A SUNDAY HORSE. Vicky Moon. Capital Books. 22841 Quicksilver Drive, Dulles, VA 20166. 219 pp. 2004. $25.
The image of a horse jumping a brightly colored show jump on the front cover and the title of this book suggest that this is a horse story?possibly about a horse who appears on Sunday or might even be named Sunday. But it’s less about horses and more about the actual people who own, train, ride, judge and direct the lives of grand prix jumpers.
Mix in good parts of drama and theater and you have a yearly extravaganza with the horse as an expensive prop. Author Moon focuses her efforts in interviews with the numerous human cast members who make up the ensemble of “As the Show World Turns.”
The leading roles in this real-life drama are people who are usually wealthy, frequently self-serving, often hard working (or have employees who are), and seemingly willing to talk at length to Moon about the details and minutia of their lives, loves, successes, plans and dreams.
Secrets, gossip, names of those “set down” for rules violations, and the latest entry or exit from a rehab center are all discussed with the same enthusiasm as the lineup for a hunter classic or grand prix. The supporting cast includes show officials, grooms, course designers, veterinarians, farriers, massage therapists, animal communicators, photographers, sports psychologists, journalists, publicists, celebrities, caterers, and vendors of goods from carrots to tack room curtains.
Moon has written of horses and humans before in The Middleburg Mystique. She has contributed to People magazine, the Washington Post, and Town & Country. After decades of following the circuit, she has perfected the skill of getting people to share their opinions and comments.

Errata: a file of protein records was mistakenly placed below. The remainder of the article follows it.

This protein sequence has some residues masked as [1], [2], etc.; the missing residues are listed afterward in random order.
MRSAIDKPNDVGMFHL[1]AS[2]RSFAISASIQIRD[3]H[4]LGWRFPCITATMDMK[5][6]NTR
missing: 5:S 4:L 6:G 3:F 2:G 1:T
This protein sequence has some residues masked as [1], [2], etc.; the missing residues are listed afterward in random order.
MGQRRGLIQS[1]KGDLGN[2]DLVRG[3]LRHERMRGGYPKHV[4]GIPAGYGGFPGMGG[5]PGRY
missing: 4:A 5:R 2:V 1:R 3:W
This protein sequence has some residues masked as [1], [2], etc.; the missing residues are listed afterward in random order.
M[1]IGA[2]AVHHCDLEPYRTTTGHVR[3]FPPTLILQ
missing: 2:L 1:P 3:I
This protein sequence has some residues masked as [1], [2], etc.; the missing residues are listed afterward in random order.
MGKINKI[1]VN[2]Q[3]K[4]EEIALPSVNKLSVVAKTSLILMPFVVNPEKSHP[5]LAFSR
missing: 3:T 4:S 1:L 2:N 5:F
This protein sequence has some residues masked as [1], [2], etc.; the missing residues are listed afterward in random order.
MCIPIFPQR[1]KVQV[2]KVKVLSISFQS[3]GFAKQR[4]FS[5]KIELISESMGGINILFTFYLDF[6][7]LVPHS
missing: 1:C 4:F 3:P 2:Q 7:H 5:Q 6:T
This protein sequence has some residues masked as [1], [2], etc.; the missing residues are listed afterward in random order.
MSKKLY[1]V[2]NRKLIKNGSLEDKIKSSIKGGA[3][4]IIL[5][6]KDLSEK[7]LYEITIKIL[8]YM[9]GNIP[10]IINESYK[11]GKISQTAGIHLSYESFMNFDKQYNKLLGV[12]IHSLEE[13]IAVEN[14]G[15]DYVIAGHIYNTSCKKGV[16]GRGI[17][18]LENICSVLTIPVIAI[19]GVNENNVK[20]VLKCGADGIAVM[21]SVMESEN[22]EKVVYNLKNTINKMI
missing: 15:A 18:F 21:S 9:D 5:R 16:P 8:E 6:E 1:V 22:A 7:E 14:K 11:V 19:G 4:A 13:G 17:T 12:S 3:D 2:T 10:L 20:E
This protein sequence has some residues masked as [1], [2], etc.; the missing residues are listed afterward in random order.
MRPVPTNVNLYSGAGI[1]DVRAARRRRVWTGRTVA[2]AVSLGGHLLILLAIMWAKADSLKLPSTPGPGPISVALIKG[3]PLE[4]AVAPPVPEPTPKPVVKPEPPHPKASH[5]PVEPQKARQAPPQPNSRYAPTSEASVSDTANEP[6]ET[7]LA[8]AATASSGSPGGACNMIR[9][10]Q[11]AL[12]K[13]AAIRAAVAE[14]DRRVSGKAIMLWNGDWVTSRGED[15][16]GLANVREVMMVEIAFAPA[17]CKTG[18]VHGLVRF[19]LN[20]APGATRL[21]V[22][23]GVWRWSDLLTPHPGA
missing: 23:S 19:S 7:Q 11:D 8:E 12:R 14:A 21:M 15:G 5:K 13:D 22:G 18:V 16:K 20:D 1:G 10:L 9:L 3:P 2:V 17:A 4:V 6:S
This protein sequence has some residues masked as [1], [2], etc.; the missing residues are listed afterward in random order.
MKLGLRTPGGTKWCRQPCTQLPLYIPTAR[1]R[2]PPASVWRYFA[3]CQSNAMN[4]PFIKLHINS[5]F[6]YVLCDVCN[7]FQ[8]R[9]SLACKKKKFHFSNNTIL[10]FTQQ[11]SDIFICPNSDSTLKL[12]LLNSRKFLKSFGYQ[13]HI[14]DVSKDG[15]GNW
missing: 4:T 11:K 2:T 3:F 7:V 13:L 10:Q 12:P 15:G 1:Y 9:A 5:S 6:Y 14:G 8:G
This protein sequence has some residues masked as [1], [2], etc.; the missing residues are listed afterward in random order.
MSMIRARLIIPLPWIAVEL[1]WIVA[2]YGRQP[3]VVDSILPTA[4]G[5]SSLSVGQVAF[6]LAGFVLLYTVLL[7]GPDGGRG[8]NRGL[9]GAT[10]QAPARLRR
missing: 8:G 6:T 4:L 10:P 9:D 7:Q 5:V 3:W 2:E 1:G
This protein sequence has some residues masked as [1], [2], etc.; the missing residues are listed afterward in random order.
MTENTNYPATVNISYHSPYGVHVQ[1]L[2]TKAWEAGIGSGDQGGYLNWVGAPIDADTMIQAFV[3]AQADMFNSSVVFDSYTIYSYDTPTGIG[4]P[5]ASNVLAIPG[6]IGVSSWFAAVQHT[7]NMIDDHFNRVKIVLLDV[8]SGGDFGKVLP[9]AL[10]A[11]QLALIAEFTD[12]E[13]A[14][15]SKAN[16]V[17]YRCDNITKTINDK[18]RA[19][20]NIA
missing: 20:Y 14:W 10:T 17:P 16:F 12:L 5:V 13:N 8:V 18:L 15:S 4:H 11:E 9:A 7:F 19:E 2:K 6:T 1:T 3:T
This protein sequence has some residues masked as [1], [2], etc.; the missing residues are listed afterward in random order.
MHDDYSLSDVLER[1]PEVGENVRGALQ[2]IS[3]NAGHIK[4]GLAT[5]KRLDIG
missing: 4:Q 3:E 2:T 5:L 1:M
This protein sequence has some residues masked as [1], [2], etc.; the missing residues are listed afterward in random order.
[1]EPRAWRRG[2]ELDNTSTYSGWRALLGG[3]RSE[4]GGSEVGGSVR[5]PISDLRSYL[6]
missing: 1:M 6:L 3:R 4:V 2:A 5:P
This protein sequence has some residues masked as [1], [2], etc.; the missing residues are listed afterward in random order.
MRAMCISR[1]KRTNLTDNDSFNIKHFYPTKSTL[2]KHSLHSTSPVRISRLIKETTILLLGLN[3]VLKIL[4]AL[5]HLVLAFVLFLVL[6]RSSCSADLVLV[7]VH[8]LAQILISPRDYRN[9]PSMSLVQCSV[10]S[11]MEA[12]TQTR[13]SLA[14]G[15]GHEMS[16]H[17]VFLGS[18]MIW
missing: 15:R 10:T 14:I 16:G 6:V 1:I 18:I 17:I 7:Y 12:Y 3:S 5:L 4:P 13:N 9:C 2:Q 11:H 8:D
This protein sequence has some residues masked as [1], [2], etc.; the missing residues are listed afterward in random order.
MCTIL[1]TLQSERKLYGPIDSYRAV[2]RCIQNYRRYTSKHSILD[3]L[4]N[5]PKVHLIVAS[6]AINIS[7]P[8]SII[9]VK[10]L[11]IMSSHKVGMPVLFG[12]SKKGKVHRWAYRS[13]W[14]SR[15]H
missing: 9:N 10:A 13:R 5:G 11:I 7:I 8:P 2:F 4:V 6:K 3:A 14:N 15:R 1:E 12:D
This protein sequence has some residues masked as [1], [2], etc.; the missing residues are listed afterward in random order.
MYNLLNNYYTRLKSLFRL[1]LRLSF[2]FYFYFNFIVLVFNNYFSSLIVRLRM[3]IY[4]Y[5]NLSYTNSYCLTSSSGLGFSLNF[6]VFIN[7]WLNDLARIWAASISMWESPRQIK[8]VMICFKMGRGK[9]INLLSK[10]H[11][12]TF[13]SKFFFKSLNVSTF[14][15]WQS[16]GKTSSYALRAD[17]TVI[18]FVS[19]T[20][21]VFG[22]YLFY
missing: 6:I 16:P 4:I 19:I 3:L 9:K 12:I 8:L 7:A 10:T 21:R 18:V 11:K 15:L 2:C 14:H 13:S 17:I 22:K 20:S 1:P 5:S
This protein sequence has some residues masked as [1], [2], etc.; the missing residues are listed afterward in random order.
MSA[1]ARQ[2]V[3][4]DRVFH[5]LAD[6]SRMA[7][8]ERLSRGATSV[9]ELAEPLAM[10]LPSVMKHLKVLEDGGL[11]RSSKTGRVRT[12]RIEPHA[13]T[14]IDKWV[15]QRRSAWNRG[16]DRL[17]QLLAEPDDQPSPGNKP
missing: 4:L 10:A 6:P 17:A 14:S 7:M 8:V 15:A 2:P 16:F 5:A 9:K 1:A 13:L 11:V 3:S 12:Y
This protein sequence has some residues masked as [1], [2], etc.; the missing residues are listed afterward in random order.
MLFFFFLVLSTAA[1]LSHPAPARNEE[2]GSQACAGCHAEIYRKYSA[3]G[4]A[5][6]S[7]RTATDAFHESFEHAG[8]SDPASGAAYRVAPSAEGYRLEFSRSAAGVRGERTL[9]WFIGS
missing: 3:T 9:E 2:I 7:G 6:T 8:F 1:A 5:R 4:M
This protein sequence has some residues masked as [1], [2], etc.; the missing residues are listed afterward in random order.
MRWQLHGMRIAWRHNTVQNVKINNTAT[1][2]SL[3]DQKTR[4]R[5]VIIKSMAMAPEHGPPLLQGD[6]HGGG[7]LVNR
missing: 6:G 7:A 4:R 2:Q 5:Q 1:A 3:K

In the Epilogue, Moon relates with sincerity her interest in the legendary Ben O’Meara and “The Boys”-Budd and Sid Waintrob. The former is a legendary and remarkably talented rider and trainer with an all-too-brief career. The Waintrob brothers captured on film countless horses and riders, and photographs with the credit line “Photo By Budd” are treasured to this day.
People who enjoyed the canines’ and their humans’ in the feature film “Best In Show” will like this book as it focuses on the tales and personalities of a never-ending traveling road show. Others may find themselves wishing for a story that spotlights the horse. With approximately 180 grand prix events scheduled this year (July 31 alone has eight), there is ample subject matter available to relate the stories of the horses that are, after all, the real stars of the show. Perhaps a book about them will soon be forthcoming. Cynthia Curran
LEGACIES OF THE TURF (VOL. 2) Edward L. Bowen. Eclipse Press. 3101 Beaumont Centre Circle, Lexington, KY 40591-9003. Photos. 320 pp. 2004. $29.95.
Legacies of the Turf (Vol. 2) is a companion and sequel to the first volume of the same name, published in 2003. Written again by award-winning author Edward L. Bowen, this second volume completes a thorough chronicling of America’s greatest Thoroughbred breeders of the past half-century.
Several of the men, women, philanthropists and sportsmen presented in this book still grace the sport of horse racing today, while others, long gone, bask still in the glory of their equine legacies.
Bowen concentrates on American breeders in a generally chronological text. In the introduction, Bowen explains what criteria allowed for inclusion in the book, and his fair and balanced look at what makes a good breeder gives this second volume an interesting array of characters.